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Northern Ireland manifesto: treat it

In 2015 the Department of Health published the Services Framework for Respiratory Health and Wellbeing, outlining 56 standards to improve respiratory services over a three-year period. The framework was a bold document, but without funding and leadership, services did not improve.

We have identified five lung conditions where improvements in the delivery of care can result in high-impact improvements to people’s lung health. These are asthma; chronic obstructive pulmonary disease (COPD), bronchiectasis, interstitial lung disease (in particular IPF) and Long COVID.

The right treatment at the right time Using medication properly is key to controlling symptoms so people diagnosed with a lung condition can live their lives as they wish. Inhalers are a vital part of treating COPD and asthma but there are significant problems with their use. A systematic review in errors of inhaler use suggests that three-quarters of people make errors using their inhaler devices and that this has not changed in over 40 years.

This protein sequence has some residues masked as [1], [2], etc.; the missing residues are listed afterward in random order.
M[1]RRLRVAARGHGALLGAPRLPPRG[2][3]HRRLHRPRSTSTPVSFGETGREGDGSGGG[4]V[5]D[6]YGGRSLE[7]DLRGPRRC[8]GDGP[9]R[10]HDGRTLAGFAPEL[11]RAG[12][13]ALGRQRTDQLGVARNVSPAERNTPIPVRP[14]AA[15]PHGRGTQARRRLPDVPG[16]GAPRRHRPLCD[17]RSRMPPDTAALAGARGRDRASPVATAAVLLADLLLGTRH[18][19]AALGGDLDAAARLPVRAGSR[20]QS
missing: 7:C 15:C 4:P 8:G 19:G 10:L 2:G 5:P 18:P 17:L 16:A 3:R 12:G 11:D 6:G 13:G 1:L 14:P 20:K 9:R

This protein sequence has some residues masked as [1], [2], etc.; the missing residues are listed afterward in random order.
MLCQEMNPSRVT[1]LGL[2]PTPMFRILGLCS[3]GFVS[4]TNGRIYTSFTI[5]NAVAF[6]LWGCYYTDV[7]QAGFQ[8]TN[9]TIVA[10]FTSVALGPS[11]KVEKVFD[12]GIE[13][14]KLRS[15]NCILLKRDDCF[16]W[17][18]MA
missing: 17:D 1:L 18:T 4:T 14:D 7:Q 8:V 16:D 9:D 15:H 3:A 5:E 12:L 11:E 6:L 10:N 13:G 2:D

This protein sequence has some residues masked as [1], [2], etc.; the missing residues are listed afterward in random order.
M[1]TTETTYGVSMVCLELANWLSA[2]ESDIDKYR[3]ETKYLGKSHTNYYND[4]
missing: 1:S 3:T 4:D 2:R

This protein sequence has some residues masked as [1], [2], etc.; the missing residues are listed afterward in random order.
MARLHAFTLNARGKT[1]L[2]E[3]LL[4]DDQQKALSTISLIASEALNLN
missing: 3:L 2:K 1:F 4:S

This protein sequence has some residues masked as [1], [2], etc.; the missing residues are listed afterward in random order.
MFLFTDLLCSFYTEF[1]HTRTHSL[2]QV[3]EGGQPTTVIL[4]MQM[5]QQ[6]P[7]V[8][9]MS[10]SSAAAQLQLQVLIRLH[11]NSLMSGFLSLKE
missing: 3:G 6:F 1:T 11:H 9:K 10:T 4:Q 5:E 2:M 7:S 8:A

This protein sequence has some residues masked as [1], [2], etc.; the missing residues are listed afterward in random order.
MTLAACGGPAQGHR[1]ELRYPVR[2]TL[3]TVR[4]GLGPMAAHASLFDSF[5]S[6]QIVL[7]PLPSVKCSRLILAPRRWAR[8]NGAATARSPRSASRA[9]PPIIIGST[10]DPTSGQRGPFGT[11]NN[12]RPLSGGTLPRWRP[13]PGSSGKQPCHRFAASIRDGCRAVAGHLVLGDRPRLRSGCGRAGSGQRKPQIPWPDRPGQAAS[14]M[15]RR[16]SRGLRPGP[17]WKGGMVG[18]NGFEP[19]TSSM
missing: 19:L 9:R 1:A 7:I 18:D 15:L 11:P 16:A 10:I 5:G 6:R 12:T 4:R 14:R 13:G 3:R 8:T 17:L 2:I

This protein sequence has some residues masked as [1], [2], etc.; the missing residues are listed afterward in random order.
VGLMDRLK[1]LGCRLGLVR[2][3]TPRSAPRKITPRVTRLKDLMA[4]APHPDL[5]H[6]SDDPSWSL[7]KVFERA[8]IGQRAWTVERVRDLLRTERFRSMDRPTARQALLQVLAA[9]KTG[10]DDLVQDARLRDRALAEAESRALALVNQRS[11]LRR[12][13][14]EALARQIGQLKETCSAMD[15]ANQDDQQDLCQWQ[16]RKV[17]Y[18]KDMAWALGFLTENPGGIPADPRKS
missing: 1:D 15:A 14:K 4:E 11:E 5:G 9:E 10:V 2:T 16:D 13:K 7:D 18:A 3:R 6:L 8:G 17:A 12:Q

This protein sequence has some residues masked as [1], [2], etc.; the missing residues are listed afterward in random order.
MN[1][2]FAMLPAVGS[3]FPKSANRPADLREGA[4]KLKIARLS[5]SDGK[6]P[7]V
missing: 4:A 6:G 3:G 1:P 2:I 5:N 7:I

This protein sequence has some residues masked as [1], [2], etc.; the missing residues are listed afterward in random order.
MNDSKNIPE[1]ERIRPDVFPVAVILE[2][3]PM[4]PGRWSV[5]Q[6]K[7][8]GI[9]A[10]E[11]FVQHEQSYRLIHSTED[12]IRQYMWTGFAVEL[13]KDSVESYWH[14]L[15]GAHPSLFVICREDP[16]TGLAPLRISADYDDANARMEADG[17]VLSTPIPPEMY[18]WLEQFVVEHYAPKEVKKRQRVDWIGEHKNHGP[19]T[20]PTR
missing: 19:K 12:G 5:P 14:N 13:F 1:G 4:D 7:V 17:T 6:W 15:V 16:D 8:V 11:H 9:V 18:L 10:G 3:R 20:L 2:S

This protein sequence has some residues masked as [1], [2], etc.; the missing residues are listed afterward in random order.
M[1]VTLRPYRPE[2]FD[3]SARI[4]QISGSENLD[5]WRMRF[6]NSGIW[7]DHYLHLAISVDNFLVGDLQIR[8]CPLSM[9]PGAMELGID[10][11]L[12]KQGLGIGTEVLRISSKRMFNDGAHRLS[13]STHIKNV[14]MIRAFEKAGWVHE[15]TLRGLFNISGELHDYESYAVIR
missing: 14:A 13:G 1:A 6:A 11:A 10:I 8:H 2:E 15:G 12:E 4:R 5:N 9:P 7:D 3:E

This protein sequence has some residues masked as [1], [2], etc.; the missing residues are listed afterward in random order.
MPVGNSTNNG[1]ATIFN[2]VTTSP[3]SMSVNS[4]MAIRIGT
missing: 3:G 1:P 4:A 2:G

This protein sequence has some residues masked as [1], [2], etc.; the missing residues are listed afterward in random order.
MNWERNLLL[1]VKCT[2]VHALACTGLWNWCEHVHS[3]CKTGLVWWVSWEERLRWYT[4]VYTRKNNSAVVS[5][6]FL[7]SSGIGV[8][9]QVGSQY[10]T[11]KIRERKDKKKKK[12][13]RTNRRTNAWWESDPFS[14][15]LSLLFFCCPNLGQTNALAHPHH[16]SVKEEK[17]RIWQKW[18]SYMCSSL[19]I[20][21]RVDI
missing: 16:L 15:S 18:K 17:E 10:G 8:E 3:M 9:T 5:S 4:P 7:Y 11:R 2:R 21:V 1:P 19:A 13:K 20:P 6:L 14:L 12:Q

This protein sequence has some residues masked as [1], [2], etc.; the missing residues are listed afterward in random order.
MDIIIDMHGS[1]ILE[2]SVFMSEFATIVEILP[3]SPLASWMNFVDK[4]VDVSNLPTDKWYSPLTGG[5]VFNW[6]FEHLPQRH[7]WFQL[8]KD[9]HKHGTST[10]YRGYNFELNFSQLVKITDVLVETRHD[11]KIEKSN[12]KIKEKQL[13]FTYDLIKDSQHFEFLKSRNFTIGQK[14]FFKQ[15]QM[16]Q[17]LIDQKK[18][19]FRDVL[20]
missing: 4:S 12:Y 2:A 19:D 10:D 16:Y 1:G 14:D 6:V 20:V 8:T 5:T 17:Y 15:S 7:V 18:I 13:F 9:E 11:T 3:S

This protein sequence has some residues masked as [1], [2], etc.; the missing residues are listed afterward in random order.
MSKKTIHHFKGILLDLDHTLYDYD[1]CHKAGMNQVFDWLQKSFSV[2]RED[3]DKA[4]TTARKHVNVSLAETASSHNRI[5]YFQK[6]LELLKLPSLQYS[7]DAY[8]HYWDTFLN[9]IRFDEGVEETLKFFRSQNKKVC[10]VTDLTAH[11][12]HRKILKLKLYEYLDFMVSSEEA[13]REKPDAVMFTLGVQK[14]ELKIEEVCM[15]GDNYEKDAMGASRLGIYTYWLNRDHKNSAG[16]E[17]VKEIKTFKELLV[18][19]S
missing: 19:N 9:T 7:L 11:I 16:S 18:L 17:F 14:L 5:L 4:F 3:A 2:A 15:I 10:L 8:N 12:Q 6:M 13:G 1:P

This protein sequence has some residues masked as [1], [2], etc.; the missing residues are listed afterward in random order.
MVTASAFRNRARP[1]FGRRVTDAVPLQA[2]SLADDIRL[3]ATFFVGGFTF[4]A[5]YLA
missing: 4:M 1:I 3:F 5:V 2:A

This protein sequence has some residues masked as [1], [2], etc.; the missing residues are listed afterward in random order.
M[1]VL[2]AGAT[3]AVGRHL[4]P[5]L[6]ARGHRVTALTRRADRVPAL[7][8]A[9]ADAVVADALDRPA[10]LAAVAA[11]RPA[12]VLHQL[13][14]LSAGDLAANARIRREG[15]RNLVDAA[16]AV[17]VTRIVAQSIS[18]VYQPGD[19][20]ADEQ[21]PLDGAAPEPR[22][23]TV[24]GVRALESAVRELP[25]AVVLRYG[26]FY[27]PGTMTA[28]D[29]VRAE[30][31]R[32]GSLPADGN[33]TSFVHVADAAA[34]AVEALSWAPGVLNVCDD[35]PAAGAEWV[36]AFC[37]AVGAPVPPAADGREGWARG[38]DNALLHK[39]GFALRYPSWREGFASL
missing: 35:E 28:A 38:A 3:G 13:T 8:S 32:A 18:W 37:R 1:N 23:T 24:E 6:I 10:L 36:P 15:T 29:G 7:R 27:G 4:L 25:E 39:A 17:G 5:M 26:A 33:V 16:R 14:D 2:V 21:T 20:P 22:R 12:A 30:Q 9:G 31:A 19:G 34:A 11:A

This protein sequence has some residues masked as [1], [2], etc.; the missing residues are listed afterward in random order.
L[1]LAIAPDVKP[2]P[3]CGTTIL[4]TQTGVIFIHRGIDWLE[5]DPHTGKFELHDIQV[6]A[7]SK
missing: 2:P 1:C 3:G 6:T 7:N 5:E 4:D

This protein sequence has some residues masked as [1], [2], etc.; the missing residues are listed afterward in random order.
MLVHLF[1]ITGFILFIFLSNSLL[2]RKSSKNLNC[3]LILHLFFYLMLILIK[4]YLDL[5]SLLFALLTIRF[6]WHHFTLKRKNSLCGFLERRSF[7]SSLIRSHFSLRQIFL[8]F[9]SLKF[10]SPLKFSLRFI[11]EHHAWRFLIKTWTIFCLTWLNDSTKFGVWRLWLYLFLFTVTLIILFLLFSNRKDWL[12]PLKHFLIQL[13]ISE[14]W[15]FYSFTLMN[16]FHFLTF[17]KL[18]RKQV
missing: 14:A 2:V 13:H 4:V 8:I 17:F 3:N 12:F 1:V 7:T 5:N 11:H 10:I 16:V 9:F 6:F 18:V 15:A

Overuse of reliever inhalers in asthma care has been linked to increased risk of hospital admission and even death. It is vital that all relevant healthcare professionals are trained in inhaler use and technique to do this effectively. Biologic treatments can improve symptoms and reduce attacks in people with severe asthma by helping to stop the body processes that cause lung inflammation. NICE and Department of Health have approved some of these drugs for severe asthma treatment but just 26% of people with severe asthma in Northern Ireland are currently eligible for treatment, and of those, two thirds have not yet received access. This means many people are still reliant on toxic oral steroids, which can cause diabetes, cataracts, and osteoporosis.